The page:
Finally we reached a place which was looking like an Army / BRO camp. We asked for directions & the guy replied “its still 50 km.” It was 9.00 PM already & we have to travel on such hell-bender road for 50 more kilometers.

At one point our driver simply stopped the car at a tiny sub-road, saying Trucks are coming! We found an array of lights traveling towards us with a thundering sound. One after another after another atleast 30 of them, it took some good time to pass on. We were standing at a point on a landslide area, frightened with so much of noise & vibrations all around us which were sufficient enough to trigger a shooting stone making our return air-ticket useless! Finally after many calls to our homestay owner, we reached the place almost at 10.45PM. It was Negi Cottage, Kuppa, 9 degrees outside & we preferred to have dinner. Somewhere in my mind I was rethinking about how to get out of this place without going from that disastrous Bypass road.

I was never an atheist, but I used to consider myself as a person who thinks of god scientifically, as some common origin of universe etc…etc.But that night I understood why people write all those chants, bhajans & other things.

Next morning when I got up, I realized that we are in the middle of an Apple orchard (Kinnaur Apples are known for their quality), with a breathtaking view of valley all around us. With fresh hot Aaloo Paratha & two cups each of hot tea, in the pleasant weather was refreshing enough to fade away the memories of last night & we were ready to visit a place Chitkul - considered to be the last village on India-China border. Road was similar to the one we traveled earlier, just the daylight made it more attractive. On the way, I asked for a direction to two guys standing roadside and then I realized even they are tourists. They shown us the way by hand & we drove on that road. Neatly arranged himachali villages, wooden houses, farms, rivers, mountains, all forms of natural beauty were all around. Snow clad mountains slowly started registering their presence.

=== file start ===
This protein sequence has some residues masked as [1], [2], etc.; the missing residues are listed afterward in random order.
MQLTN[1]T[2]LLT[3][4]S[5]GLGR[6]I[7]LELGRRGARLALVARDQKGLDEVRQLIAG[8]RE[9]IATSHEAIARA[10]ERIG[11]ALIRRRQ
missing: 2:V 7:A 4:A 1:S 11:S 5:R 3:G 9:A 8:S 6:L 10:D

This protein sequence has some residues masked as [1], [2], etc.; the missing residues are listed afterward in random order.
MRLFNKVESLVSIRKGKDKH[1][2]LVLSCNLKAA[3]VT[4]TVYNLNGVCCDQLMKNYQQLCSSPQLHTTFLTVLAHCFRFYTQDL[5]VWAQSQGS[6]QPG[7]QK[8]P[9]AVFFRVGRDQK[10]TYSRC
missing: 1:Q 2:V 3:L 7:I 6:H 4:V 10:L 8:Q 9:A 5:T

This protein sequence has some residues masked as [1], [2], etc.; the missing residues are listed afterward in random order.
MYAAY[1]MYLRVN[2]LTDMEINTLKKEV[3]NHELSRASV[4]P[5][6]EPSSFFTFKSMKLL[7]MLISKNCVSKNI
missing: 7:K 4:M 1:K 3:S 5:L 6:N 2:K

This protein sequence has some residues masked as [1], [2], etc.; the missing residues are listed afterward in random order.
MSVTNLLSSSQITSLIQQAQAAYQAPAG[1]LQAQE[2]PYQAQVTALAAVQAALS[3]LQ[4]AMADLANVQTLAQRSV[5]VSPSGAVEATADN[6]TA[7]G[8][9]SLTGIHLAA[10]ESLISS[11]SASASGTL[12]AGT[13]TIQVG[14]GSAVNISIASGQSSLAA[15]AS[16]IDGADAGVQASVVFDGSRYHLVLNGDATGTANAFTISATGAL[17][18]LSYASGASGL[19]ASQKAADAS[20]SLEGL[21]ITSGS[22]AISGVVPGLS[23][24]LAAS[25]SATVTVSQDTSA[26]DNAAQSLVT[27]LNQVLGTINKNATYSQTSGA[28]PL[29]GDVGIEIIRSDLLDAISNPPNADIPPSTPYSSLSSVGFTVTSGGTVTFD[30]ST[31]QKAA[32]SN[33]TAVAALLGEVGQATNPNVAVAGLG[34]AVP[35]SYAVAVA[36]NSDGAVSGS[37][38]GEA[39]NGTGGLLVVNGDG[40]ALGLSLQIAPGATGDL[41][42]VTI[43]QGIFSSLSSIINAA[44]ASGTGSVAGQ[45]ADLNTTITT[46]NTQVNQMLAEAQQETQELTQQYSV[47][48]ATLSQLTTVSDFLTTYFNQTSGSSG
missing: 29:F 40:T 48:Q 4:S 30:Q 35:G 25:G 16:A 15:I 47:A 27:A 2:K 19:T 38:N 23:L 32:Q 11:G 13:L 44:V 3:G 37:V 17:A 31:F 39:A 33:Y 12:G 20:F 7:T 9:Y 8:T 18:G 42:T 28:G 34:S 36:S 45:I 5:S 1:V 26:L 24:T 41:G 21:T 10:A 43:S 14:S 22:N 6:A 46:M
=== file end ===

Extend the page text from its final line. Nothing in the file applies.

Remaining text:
The dreamy landscape of himalaya was right there… In front of us!

Entering Chitkul village

Chitkul is the last village on china border & according to the Indian tradition to celebrate uniquness, we got a sign pointing to India’s last Dhaba (Restaurant). Unfortunately that dhaba isn’t operative anymore, but there was a hotel & lodging available next to it. Chitkul has a temple, called Chitkul mata temple. Influenced by Tibetian style, wooden craved temple, was closed at that time. By this time, light rain had started & snowing on nearby peaks was visible. To our surprise. Two guys to whom we had asked for directions shown up at the temple. My guess was right, they were tourists too. We had a chat & got to know that they belongs to My city, PUNE. We exchanged contact & we left for lunch.

On our way to Sangla, there was a tibetian restaurant. Sangla is a peaceful village, with all basic amenities required including school, hospital & ATMs. There is also a castle/fort. We were told that car can take you halfway, but I bet its a a task for a skilled driver.

Sangla Fort

The idea of Kila (Fort) is different than our regular understanding. It’s situated on a hill top and there is a tower. The temple is located on the topmost floor of that tower. Now the access is regulated to the actual temple, but there is a Devi (Goddess) temple & one Buddha temple on the Sangla Kila - a must visit place where you can get a bird’s eye view of Sangla, Kuppa & nearby locality.

Mr. P. L. Negi, ex-Serviceman,
local activist &
owner of Negi Cottage

Later while discussing with Mr. P. L. Negi, local activist & ex-Serviceman, the concept of kila (Fort) was justified as the area was frequented by raiders from Nepal & Tibet. To keep temple safe, they constructed it in the tower. Mr. Negi has some good collection of local folklore, documents and information about the Sangla & nearby places.

The day ends at Sangla!

Next destination KALPA — Part 2.

One clap, two clap, three clap, forty?

By clapping more or less, you can signal to us which stories really stand out.